UMD AOSC Seminar

The Effervescent Eddy Enigma

Professor A. Dennis Kirwan Jr.

University of Delaware
College of Earth, Ocean, and Environment

The MODE/POLYMODE experiments conclusively established that the ocean has an energetic mesoscale, which is a major contributor to the northward transport of heat and the mixing of salinity and other conserved properties. The early process models for the mesoscale emphasized long-lived isolated vortices. Flierl (Ann. Rev. Fluid Mech., 1987) and Olsen (Ann. Rev. Earth Planet. Sci, 1991), present comprehensive reviews of these models. The ultimate examples of long-lived vortices are modons (Larichev and Reznik, Rep. USSR Acad. Sci., 1976). Modons are exact solutions to the nonlinear Euler equations with both wave-like and vortex-like properties. All isolated vortex models share a common characteristic: a substantial amount of core fluid trapped by bounding surfaces of potential vorticity. Climatologically forced general circulation models also are consistent with the notion of long-lived mesoscale vortices containing a core of trapped fluid. See for example Kantha et al (in Circ in Gulf of Mexico: Observations and Models, AGU Press 2005). In contrast, we have studied mesoscale eddies in a variety of data assimilating models and have found that all exhibit considerable exchange between the eddy cores and the ambient fluid outside the eddies. A detailed blob calculation for one ring, Fourchon, from the Gulf of Mexico illustrates the leaky property. This calculation illustrates the fundamental dilemma: does data assimilation corrupt mesoscale processes, or does it delineate new physics? Both possibilities are discussed.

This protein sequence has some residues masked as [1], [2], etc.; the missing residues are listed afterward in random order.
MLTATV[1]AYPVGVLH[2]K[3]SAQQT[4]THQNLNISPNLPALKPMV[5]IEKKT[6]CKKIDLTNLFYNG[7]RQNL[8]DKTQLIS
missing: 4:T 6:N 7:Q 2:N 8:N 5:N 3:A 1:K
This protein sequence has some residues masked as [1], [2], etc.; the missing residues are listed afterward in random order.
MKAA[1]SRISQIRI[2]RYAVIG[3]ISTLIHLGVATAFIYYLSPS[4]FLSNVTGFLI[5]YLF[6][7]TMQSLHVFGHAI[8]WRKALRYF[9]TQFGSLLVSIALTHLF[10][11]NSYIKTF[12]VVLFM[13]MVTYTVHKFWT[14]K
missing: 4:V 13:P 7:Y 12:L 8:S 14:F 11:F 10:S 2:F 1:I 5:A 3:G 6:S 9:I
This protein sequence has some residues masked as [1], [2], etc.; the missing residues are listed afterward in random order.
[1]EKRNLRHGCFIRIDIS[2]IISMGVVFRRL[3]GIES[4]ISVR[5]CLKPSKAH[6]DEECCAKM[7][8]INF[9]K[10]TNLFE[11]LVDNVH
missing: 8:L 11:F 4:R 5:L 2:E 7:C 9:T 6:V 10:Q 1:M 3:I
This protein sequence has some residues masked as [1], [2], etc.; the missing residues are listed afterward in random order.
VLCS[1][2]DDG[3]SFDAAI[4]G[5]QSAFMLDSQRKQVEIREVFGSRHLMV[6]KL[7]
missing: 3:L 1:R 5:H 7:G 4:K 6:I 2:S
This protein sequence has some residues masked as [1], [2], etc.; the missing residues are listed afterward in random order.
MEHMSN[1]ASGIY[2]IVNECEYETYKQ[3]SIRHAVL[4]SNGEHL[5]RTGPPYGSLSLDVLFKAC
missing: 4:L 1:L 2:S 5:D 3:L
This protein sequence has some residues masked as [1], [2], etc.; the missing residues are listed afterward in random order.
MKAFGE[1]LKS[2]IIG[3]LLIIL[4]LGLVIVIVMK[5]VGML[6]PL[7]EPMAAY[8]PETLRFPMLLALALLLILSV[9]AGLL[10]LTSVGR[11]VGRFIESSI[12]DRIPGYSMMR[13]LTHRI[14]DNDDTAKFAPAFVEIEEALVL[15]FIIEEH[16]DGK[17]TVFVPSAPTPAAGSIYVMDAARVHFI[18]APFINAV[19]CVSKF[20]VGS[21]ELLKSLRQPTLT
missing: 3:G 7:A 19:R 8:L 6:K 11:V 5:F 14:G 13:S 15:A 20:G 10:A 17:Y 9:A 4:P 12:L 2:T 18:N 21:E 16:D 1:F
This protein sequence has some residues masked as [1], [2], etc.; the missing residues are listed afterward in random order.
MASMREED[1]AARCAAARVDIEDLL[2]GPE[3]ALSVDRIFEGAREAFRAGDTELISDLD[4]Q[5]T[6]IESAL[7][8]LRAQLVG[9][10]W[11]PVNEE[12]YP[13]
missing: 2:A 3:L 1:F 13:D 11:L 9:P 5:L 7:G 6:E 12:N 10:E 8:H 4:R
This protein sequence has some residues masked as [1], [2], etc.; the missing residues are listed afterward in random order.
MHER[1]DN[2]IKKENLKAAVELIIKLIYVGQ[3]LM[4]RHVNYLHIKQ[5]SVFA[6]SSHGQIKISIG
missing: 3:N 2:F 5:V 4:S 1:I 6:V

This is a joint work with H. S. Huntley and B. L. Lipphardt, Jr.

March 4, 2010, Thursday

Seminar: 3:30-4:30pm
Computer and Space Sciences (CSS) Building, Auditorium (Room 2400)
Refreshment is served at 3:00pm in the adjoining Atrium

[Contact: Kayo Ide]
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